See what Spooky’s been up to lately!

Meet Spooky, a dead little boy continuing to grow up. He goes to school, likes taking pictures in cemeteries, and doesn’t breathe. Accidentally starting the zombie apocalypse is his biggest fear, but it’s not his biggest problem.

The Spooky Chronicles is a paranormal mystery horror book series about a child who comes back to life as a zombie but is still getting older. Having already overcome personal tragedy in his life, his unique condition makes him aware of (and draws him into) a secret, paranormal underworld he never asked to be a part of (but still thinks is pretty cool).


15 Stars on Amazon! Sure, you have to add all 3 reviews together, but…

5.0 out of 5 stars The Matriarch April 26, 2013
By Shells
Format:Kindle Edition|Amazon Verified Purchase

Thoroughly enjoyed it. Nice twist on the vampire story. Well thought out and detailed. Not quite what I expected from reading the synopsis but was pleasantly surprised. It’s a story that will appeal to teens and adults. Will also appeal to guys and gals.

5.0 out of 5 stars Great book April 29, 2013
By aanandi
Format:Kindle Edition|Amazon Verified Purchase

Loved it a must read for vampire lovers. A can’t put it down page turner. Can’t wait for the next one. 😉

5.0 out of 5 stars Great read! April 26, 2013
By Drexell W. King II
Format:Kindle Edition

I knew this book involved Glenville, WV, but I didn’t know what the plot would be. I thoroughly enjoyed this book! Kevin has me begging for a sequel. He knows how to spin a great vampire story. The way he portrays how vampires use their powers, with a little bit of twist on their weaknesses, will keep you glued to each page.

Published! The Matriarch is Available on Kindle at Amazon

SkyTreeFangMoon10WTF Books has published The Matriarch!
Get it now on Amazon Kindle and compatible apps. More options coming soon. Enjoy!

From WTF Books:

“In The Matriarch, Kevin Ranson interweaves real and fictional horror into a tale that is part mystery, part supernatural – and entirely hypnotic. Full of rich characterizations and settings, Ranson draws an original picture of the vampire – one that reveals its secrets as it plays on your senses and sympathies.”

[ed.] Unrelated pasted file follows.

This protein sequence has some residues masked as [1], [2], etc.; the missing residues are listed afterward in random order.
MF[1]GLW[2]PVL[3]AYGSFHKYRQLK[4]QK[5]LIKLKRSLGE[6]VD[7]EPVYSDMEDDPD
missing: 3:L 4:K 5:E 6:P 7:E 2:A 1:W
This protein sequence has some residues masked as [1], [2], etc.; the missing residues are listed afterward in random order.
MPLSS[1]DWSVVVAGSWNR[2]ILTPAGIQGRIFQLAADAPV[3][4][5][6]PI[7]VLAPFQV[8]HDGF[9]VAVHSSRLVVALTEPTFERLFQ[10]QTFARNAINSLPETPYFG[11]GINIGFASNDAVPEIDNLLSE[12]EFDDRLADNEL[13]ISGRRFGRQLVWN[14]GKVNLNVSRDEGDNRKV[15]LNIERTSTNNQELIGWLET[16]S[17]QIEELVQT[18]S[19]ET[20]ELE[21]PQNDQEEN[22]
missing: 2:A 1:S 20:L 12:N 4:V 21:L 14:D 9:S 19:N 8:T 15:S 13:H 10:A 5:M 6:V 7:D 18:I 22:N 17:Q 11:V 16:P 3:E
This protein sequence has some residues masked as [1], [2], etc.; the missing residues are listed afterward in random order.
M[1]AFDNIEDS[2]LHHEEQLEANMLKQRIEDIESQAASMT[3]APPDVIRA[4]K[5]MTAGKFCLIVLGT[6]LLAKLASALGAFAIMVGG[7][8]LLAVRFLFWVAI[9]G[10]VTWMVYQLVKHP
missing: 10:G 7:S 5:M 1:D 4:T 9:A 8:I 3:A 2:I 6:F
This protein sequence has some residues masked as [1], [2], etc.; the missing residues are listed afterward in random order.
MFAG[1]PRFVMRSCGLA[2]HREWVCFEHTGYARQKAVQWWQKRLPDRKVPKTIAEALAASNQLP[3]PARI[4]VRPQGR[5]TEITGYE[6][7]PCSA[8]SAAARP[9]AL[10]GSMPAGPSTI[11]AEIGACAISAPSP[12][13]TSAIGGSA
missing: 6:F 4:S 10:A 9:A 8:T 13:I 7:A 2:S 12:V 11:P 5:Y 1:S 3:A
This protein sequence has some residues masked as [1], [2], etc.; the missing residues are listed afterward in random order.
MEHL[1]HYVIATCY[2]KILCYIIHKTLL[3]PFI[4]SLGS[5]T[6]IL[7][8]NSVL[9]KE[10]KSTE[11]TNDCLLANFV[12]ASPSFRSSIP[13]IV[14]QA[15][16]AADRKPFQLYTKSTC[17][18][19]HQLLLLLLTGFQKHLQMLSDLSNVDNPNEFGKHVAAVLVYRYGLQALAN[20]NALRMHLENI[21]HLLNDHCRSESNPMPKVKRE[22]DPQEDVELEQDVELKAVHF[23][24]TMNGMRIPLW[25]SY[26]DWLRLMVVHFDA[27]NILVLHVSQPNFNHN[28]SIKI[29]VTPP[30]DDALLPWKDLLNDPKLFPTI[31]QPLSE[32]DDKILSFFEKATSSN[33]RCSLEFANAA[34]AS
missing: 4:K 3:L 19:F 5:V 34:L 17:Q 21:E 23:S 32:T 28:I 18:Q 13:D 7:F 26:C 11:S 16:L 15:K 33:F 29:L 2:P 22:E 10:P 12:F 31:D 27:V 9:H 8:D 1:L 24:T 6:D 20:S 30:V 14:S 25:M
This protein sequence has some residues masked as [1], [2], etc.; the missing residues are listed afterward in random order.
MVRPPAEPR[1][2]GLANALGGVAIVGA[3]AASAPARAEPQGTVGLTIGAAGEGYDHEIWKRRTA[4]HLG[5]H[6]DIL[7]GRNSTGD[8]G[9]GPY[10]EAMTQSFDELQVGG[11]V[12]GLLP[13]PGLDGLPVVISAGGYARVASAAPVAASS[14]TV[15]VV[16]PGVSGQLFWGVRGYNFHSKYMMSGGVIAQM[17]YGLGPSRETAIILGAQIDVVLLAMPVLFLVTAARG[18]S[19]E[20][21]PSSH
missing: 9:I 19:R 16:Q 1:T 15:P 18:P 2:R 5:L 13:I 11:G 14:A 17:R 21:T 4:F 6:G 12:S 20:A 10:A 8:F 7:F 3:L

Book Synopsis:

Every October, the freshmen at Glenville State College are told stories about Sis Linn, the local ghost who haunts Clark Hall and the graveyard where she’s buried. Murdered in 1919, she was beaten beyond recognition, the target of a brutal killer who was never caught.

The stories are wrong.

When present-day student Janiss Connelly stumbles upon the truth, she inherits a unique opportunity to end a century of bloodshed… even if it’s already too late for her.

Read more about The Matriarch


Why eBooks (and Readers) Aren’t a Bad Thing

I just read a lament from Gris Grimly concerning the loss of his favorite things, “books” by way of example. His concerns were over electronic media and the gatekeepers who could use it to keep from us only what they wish for the citizenry to see. A fine point, but not the only point of view.

While I understand the text of this rant in principle, it needs to be framed in context. When the spoken word of storytellers was written down and people started learning to read, there were many who likely thought “Those accursed books! If people can read for themselves, why would they listen to me? And the story… it never changes! It cannot be embellished in print! There’s no emotion or flare on a piece of paper! The very idea is inhuman!” Of course, those storytellers have found other mediums because of change.

The Kindle (mention specifically) is no exception; while the makers and supporters CAN limit our experience, people who had no chance of ever being known due to the gatekeepers (editors, publishing houses, censors) can now be read in the way MP3s allowed unsigned bands to be heard (and in both cases, possibly successful). If Kindle won’t allow people to get what they want in the way they want it, people will move on to something else that can (iPads can load PDFs into iBooks as can many other readers such as the Nook). None of us want anything we love to change from the way we remember loving it (people included), but, unfortunately, everything does. You can ignore it or embrace it, but you can’t stop it. Just trust that people will do what they must.